Trend Atlas is a digital, interactive platform with rich insights on local and global trends and emerging signals to inform strategic planning, policy development and service redesign. It reduces research time, rework and duplication by breaking down information silos with centralised data and evidence. Built by policy people who upskilled in digital, it combines automation and curation with a sustainable contributor model to create a collaborative and trusted strategic intelligence service.
As the NSW Government’s first foresight and futures team our objective was to equip decision makers across the sector with an ability to navigate future uncertainty and anticipate challenges and opportunities on the horizon.
The experience of COVID-19 created an opportunity where decision makers had heightened awareness of the uncertainty of their future operating environments and of the value of foresight and scenarios to navigate that uncertainty. The challenge was that as small team we did not have the resources to embed ourselves into every decision-making process across the public sector. The answer was to combine our trend analysis techniques, horizon scanning and scenario building tools into a self-service digital platform.
Our goal was to develop a digital platform accessible to all NSW government agencies that provides a test bed for building collaborative intelligence into government systems. The digital platform has helped us to:
- Evolve strategic planning practice to be more adaptable and resilient to change and future shocks
- Increase work efficiency and productivity by reducing research duplication and speeding up research processes
- Reduce need for consultancy services to produce trend reports
- Better position and prepare for global and national competition in innovation
- Foster collaboration and insight sharing to break down silos between agencies
- Raise futures thinking and foresight practices in the NSW public sector.
To achieve this, we developed the purpose-built NSW Trend Atlas as a digital platform that brings together over 1100 fact and quality checked data sources to provide trusted and timely insights to users across NSW government.
The platform provides individually curated information on a growing number of over 275 local and global trends. Each trend is comprised of a detailed analysis highlighting its drivers, impacts and possible developments with links directly to source data and reports from over 500 trusted publishers. Multiple foresight and risk management taxonomies are also applied to the trends to enable effective user navigation and sense making. An horizon scanning database of over 3500 articles, gives users indications of weak signals of change and is the result of a comprehensive weekly scanning process that reviews over 5000 articles into a shortlist of 50 articles which are added to the platform each and every week.
This combined offering on the platform makes futures analysis easier to integrate into government decision making, strategic planning, policy development, and service redesign. Drawing on common insights and data also brings greater consistency across different government initiatives and builds foresight capability within government.
While we had the vision for the platform, budgetary constraints meant we did not have the option to procure software developers and as a result we built the application as ‘citizen developers’, a policy team that upskilled in digital tools to make it all happen. We combined several off-the-shelf Microsoft (MS) applications into a seamless user experience that looks and feels like a website. This followed a comparison of potential approaches and we found the advantage of using MS products is this immediately made the Trend Atlas accessible to every NSW government employee.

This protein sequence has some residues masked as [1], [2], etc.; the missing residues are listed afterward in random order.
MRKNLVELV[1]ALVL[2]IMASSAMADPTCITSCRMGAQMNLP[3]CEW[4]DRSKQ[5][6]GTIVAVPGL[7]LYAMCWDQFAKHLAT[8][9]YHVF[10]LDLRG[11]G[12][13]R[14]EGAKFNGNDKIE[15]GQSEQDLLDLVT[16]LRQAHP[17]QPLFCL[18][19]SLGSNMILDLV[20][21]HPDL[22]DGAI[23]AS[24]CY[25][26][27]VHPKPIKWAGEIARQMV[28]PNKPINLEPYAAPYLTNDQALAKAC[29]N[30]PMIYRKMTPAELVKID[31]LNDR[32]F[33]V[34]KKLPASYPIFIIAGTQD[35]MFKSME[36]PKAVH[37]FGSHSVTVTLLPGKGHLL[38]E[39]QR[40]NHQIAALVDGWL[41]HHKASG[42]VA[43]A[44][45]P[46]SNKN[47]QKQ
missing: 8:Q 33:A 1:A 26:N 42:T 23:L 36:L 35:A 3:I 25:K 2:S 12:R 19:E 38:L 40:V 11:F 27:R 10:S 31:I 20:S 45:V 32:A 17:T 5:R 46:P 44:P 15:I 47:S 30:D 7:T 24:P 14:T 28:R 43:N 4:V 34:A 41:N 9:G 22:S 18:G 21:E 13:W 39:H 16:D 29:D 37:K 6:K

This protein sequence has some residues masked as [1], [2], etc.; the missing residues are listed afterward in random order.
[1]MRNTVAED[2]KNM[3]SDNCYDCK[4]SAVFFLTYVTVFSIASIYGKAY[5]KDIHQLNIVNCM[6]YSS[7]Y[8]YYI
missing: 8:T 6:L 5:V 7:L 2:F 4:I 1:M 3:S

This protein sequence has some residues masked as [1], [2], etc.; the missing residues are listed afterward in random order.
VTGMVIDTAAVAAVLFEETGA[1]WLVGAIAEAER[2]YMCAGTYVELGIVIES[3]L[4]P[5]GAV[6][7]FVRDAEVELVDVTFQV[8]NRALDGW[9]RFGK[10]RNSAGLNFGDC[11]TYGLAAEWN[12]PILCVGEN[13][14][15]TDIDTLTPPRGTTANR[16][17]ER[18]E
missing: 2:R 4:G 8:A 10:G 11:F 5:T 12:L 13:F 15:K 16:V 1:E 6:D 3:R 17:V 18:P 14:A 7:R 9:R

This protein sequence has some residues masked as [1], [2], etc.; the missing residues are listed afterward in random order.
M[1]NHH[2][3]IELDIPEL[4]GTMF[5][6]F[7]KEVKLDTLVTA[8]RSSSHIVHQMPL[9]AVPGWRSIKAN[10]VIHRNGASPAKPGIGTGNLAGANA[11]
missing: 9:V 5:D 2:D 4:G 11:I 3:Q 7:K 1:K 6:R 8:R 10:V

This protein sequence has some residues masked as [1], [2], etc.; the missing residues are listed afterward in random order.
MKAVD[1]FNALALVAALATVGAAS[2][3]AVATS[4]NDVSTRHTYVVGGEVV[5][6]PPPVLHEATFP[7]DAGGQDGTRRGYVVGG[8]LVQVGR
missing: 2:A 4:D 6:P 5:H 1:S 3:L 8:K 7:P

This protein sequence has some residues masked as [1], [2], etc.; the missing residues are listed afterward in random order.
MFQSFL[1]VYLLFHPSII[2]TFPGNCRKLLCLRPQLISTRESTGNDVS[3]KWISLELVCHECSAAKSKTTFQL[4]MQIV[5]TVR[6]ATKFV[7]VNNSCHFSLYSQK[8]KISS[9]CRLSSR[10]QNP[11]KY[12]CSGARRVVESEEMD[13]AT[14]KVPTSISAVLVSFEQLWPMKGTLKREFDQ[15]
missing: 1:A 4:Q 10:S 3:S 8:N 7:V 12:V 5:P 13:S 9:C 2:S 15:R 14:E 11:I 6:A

Once we built the minimum viable product we needed to sustainably keep creating the content in the form of the written trends, horizon scans, interlinked sources and, the foresight classifications and ‘Social, Technological, Economic, Ecological and Political’ (STEEP) categorisations. We addressed this in three ways, firstly we developed a sustainable contributor model where we incentivised the write ups of new trends across our public service. Secondly, we used automation and artificial intelligence to scan over 5000 articles every week and produce a short-list of 250 for manual review. Thirdly, we adopted a continuous improvement approach where we iteratively review and update the model and process to regularly optimise the experience for users and our production methods.
Initially developed for NSW government agencies, the quality, relevance and timeliness of its trends and horizon scans has placed Trend Atlas in demand for Australian, state and territory government departments beyond NSW, universities and, foresight and futures units internationally. We are now working through licensing, legal and platform implications to rise to this increased demand and plan to extend Trend Atlas’ reach and magnify its impact in 2023.
What Makes Your Project Innovative?
Trend Atlas is innovative because:
- It is the world's only government developed self-service, digital foresight and strategic intelligence platform for trend and horizon scanning. The platform is accessible across the NSW public sector to inform major public policy, service design and infrastructure decisions that shape our future without the need for costly consultants’ reports.
- It is an easy-to-use website that sits on top of a complex map of interrelationships between over 275 local and international trends and, ~1100 data sources from over 500 trusted publishers, using our detailed taxonomy of foresight and futures classifiers to simulate effects on all aspects of society and technology, built by a non-technical team entirely in-house.
- It democratises foresight across the sector to over 1000 users through an online journey that starts with an introduction to trends and builds through to more advanced scenario analysis to raise foresight capability in the NSW public service.
What is the current status of your innovation?
- Preparing for the next wave of platform enhancements including adding spatial tools and connecting interactive workbench Apps to allow deeper data re-use for users and improving collaborative intelligence systems.
- Refining and enhancing machine learning tools for the horizon scanning processes and exploring trend classification automation.